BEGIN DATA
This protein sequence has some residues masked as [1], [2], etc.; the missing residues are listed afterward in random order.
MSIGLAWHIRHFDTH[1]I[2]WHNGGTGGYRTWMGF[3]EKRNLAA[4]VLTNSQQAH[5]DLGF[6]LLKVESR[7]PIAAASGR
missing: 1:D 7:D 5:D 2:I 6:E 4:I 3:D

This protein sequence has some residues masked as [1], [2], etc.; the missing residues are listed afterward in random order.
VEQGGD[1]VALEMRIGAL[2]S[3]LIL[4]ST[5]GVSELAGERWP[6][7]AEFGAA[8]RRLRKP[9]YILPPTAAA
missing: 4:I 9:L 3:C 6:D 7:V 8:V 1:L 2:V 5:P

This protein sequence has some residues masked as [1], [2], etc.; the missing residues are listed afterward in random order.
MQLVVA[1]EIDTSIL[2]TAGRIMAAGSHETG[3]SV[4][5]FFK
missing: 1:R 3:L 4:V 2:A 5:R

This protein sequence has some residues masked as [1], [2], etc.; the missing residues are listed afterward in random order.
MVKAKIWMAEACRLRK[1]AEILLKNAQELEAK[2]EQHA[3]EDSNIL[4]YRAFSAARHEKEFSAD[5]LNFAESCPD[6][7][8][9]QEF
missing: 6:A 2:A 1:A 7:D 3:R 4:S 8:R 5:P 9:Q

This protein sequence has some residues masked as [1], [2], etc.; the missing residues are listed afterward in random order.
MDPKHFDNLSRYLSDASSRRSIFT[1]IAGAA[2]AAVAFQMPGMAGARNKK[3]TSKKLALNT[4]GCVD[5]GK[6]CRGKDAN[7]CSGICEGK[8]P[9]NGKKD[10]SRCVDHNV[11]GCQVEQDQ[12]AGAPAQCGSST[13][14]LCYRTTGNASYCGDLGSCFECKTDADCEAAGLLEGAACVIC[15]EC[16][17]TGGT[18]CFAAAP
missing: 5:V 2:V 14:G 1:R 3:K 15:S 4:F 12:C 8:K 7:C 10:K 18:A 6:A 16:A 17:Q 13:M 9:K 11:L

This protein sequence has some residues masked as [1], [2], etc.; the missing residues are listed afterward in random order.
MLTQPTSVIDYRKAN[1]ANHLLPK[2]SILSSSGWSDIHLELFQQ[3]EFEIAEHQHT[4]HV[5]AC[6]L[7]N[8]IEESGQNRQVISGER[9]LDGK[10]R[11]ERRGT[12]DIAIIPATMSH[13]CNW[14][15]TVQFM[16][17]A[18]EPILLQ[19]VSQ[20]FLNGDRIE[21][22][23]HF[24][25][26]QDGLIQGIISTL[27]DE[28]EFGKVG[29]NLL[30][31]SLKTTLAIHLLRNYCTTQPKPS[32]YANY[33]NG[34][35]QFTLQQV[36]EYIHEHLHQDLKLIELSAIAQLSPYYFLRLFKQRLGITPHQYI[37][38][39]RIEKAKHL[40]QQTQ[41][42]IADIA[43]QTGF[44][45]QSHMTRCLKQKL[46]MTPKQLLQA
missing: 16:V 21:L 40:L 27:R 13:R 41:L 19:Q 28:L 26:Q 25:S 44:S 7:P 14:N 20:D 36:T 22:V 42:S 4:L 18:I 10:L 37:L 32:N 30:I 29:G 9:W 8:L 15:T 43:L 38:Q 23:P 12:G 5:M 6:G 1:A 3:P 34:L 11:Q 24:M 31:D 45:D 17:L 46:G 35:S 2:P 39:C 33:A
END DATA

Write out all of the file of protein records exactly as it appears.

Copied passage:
This protein sequence has some residues masked as [1], [2], etc.; the missing residues are listed afterward in random order.
MSIGLAWHIRHFDTH[1]I[2]WHNGGTGGYRTWMGF[3]EKRNLAA[4]VLTNSQQAH[5]DLGF[6]LLKVESR[7]PIAAASGR
missing: 1:D 7:D 5:D 2:I 6:E 4:I 3:D

This protein sequence has some residues masked as [1], [2], etc.; the missing residues are listed afterward in random order.
VEQGGD[1]VALEMRIGAL[2]S[3]LIL[4]ST[5]GVSELAGERWP[6][7]AEFGAA[8]RRLRKP[9]YILPPTAAA
missing: 4:I 9:L 3:C 6:D 7:V 8:V 1:L 2:V 5:P

This protein sequence has some residues masked as [1], [2], etc.; the missing residues are listed afterward in random order.
MQLVVA[1]EIDTSIL[2]TAGRIMAAGSHETG[3]SV[4][5]FFK
missing: 1:R 3:L 4:V 2:A 5:R

This protein sequence has some residues masked as [1], [2], etc.; the missing residues are listed afterward in random order.
MVKAKIWMAEACRLRK[1]AEILLKNAQELEAK[2]EQHA[3]EDSNIL[4]YRAFSAARHEKEFSAD[5]LNFAESCPD[6][7][8][9]QEF
missing: 6:A 2:A 1:A 7:D 3:R 4:S 8:R 5:P 9:Q

This protein sequence has some residues masked as [1], [2], etc.; the missing residues are listed afterward in random order.
MDPKHFDNLSRYLSDASSRRSIFT[1]IAGAA[2]AAVAFQMPGMAGARNKK[3]TSKKLALNT[4]GCVD[5]GK[6]CRGKDAN[7]CSGICEGK[8]P[9]NGKKD[10]SRCVDHNV[11]GCQVEQDQ[12]AGAPAQCGSST[13][14]LCYRTTGNASYCGDLGSCFECKTDADCEAAGLLEGAACVIC[15]EC[16][17]TGGT[18]CFAAAP
missing: 5:V 2:V 14:G 1:R 3:K 15:S 4:F 12:C 8:K 7:C 10:K 18:A 6:A 16:A 17:Q 13:M 9:K 11:L

This protein sequence has some residues masked as [1], [2], etc.; the missing residues are listed afterward in random order.
MLTQPTSVIDYRKAN[1]ANHLLPK[2]SILSSSGWSDIHLELFQQ[3]EFEIAEHQHT[4]HV[5]AC[6]L[7]N[8]IEESGQNRQVISGER[9]LDGK[10]R[11]ERRGT[12]DIAIIPATMSH[13]CNW[14][15]TVQFM[16][17]A[18]EPILLQ[19]VSQ[20]FLNGDRIE[21][22][23]HF[24][25][26]QDGLIQGIISTL[27]DE[28]EFGKVG[29]NLL[30][31]SLKTTLAIHLLRNYCTTQPKPS[32]YANY[33]NG[34][35]QFTLQQV[36]EYIHEHLHQDLKLIELSAIAQLSPYYFLRLFKQRLGITPHQYI[37][38][39]RIEKAKHL[40]QQTQ[41][42]IADIA[43]QTGF[44][45]QSHMTRCLKQKL[46]MTPKQLLQA
missing: 16:V 21:L 40:L 27:R 13:R 41:L 19:Q 28:L 26:Q 25:S 44:S 7:P 14:N 20:D 36:T 22:V 42:S 4:L 18:I 10:L 37:L 32:N 30:I 29:G 9:W 8:L 15:T 43:L 38:Q 23:P 12:G 5:M 6:G 1:A 3:P 34:L 11:Q 24:M 31:D 45:D 17:L 46:G 35:S 2:P 39:C 33:A